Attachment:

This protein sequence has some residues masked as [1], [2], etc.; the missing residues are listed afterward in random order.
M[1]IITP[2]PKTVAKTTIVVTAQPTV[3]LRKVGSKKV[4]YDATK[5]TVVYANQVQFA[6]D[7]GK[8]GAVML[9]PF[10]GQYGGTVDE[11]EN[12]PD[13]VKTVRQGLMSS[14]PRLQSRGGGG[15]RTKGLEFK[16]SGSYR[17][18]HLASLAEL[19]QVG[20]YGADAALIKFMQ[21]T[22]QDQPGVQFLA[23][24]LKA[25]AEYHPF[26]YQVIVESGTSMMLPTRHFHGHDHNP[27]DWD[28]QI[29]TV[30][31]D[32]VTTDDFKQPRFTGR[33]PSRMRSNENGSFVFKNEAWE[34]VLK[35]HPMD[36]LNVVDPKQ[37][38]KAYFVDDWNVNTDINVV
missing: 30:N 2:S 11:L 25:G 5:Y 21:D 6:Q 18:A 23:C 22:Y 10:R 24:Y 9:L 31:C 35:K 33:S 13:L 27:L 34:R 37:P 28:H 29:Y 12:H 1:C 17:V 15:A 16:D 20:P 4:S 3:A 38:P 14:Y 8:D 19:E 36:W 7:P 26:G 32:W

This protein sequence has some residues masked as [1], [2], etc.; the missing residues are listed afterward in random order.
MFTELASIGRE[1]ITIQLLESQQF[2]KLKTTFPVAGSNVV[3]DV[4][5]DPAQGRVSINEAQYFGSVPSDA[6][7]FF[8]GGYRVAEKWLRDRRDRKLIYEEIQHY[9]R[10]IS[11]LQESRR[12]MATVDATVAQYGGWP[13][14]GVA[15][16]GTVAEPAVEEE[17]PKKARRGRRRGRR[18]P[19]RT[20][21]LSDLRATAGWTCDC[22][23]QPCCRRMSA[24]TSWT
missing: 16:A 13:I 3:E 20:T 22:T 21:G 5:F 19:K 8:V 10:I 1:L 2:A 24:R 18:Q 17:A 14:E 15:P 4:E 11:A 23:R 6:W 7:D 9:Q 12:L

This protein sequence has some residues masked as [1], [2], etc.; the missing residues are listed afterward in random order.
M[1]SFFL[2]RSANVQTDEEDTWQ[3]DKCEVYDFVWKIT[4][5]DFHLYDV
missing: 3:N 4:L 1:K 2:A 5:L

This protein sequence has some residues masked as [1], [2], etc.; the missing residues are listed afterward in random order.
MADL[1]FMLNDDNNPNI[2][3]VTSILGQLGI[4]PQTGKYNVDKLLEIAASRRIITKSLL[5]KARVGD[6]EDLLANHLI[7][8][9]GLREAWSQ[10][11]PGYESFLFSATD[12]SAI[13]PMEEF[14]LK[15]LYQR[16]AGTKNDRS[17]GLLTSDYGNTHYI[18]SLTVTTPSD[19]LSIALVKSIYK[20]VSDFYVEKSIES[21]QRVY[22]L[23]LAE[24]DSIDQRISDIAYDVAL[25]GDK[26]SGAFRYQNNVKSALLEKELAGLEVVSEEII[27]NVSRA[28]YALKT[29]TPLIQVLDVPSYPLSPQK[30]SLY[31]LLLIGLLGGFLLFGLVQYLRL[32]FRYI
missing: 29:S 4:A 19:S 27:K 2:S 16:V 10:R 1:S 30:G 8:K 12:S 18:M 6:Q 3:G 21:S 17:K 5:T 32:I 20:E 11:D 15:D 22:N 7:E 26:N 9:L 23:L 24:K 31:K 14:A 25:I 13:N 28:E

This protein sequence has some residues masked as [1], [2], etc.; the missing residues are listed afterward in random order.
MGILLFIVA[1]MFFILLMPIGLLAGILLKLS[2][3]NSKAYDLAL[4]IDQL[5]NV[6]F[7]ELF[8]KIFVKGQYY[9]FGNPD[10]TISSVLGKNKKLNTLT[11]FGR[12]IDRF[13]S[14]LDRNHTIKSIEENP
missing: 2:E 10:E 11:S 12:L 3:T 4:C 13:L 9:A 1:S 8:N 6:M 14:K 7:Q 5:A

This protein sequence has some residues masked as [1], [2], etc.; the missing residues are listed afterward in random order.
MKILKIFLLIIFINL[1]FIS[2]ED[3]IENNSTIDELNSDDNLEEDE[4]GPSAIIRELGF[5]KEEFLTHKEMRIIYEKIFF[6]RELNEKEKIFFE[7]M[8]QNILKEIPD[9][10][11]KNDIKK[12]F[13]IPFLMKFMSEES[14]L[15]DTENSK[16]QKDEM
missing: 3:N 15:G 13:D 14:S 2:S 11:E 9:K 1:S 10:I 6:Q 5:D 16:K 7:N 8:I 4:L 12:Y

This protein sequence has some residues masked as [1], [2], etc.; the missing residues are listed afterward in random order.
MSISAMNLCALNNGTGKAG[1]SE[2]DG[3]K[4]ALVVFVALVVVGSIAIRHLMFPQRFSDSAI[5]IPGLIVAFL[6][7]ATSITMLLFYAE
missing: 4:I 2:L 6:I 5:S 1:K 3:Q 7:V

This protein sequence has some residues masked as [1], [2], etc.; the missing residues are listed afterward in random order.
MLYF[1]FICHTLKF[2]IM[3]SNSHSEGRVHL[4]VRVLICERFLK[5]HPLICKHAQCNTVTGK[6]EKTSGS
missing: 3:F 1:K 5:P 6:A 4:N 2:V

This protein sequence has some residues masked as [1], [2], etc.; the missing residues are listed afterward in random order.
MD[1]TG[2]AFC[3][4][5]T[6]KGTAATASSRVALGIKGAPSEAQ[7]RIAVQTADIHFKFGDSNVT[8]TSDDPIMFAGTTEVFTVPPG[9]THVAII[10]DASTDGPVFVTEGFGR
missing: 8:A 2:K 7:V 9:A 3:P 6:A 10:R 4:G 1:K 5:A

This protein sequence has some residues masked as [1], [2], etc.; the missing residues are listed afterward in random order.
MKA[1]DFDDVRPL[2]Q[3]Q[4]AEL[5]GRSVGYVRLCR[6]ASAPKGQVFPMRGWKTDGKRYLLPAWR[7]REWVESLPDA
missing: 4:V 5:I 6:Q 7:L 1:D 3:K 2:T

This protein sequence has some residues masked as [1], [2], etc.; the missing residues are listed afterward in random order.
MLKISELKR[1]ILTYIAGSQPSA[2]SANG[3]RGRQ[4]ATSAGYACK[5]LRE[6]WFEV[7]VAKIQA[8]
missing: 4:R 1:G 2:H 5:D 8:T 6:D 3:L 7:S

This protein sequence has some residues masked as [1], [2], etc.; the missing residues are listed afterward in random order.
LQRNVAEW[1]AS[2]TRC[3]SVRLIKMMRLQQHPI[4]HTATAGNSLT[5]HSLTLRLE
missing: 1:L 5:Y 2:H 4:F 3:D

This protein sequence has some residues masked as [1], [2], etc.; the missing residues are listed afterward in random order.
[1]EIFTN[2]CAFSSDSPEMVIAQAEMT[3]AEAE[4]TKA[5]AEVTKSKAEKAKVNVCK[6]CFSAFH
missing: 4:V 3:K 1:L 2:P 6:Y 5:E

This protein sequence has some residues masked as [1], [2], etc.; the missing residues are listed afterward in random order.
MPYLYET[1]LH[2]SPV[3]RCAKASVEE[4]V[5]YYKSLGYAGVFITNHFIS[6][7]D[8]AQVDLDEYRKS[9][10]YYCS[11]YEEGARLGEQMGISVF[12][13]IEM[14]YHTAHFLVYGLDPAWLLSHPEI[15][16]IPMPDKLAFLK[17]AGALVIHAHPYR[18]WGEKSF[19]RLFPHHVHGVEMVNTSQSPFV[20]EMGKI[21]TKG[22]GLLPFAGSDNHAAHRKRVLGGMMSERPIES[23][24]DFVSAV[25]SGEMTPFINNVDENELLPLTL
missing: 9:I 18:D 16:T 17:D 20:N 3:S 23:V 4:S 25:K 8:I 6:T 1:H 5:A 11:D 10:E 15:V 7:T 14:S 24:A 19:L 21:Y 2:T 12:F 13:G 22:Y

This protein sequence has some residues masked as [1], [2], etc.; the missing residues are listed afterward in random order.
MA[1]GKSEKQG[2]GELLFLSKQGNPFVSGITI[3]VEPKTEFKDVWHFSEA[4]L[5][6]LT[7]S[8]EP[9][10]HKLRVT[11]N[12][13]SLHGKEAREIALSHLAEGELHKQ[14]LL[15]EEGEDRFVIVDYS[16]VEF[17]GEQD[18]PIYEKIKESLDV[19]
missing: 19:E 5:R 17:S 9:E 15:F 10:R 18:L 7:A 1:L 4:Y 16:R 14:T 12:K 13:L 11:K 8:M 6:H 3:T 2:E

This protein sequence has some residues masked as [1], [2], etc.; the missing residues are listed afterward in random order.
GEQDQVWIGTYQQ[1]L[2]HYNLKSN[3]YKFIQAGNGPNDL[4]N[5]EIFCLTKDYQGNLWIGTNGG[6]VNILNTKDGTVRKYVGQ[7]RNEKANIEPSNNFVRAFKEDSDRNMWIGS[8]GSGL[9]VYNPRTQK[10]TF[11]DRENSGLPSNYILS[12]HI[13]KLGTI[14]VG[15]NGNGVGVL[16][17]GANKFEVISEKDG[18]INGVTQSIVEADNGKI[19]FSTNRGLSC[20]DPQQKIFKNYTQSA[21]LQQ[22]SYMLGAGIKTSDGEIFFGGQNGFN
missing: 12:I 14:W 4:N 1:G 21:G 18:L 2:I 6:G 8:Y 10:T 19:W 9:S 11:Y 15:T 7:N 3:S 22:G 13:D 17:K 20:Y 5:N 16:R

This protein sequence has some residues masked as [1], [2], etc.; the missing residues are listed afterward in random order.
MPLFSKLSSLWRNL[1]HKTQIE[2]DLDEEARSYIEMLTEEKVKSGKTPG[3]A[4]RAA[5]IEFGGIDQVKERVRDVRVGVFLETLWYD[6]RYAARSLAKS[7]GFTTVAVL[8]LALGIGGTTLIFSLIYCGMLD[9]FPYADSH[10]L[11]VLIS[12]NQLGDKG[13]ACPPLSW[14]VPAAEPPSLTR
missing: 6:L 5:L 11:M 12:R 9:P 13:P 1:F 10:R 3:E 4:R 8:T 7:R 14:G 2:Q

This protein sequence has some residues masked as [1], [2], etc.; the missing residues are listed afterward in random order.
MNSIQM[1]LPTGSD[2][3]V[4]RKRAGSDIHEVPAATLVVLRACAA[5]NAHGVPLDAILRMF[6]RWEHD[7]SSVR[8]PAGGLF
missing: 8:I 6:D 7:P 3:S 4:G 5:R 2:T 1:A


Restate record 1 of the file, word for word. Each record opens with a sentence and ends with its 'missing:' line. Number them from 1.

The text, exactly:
This protein sequence has some residues masked as [1], [2], etc.; the missing residues are listed afterward in random order.
M[1]IITP[2]PKTVAKTTIVVTAQPTV[3]LRKVGSKKV[4]YDATK[5]TVVYANQVQFA[6]D[7]GK[8]GAVML[9]PF[10]GQYGGTVDE[11]EN[12]PD[13]VKTVRQGLMSS[14]PRLQSRGGGG[15]RTKGLEFK[16]SGSYR[17][18]HLASLAEL[19]QVG[20]YGADAALIKFMQ[21]T[22]QDQPGVQFLA[23][24]LKA[25]AEYHPF[26]YQVIVESGTSMMLPTRHFHGHDHNP[27]DWD[28]QI[29]TV[30][31]D[32]VTTDDFKQPRFTGR[33]PSRMRSNENGSFVFKNEAWE[34]VLK[35]HPMD[36]LNVVDPKQ[37][38]KAYFVDDWNVNTDINVV
missing: 30:N 2:S 11:L 25:G 5:Y 21:D 6:Q 18:A 23:C 22:Y 10:R 24:Y 9:L 31:C 35:K 33:S 13:L 27:L 34:R 37:P 28:H 29:Y 12:H 1:C 17:V 15:A 16:D 20:P 4:S 3:A 38:P 14:Y 8:D 19:E 36:W 7:P 26:G 32:W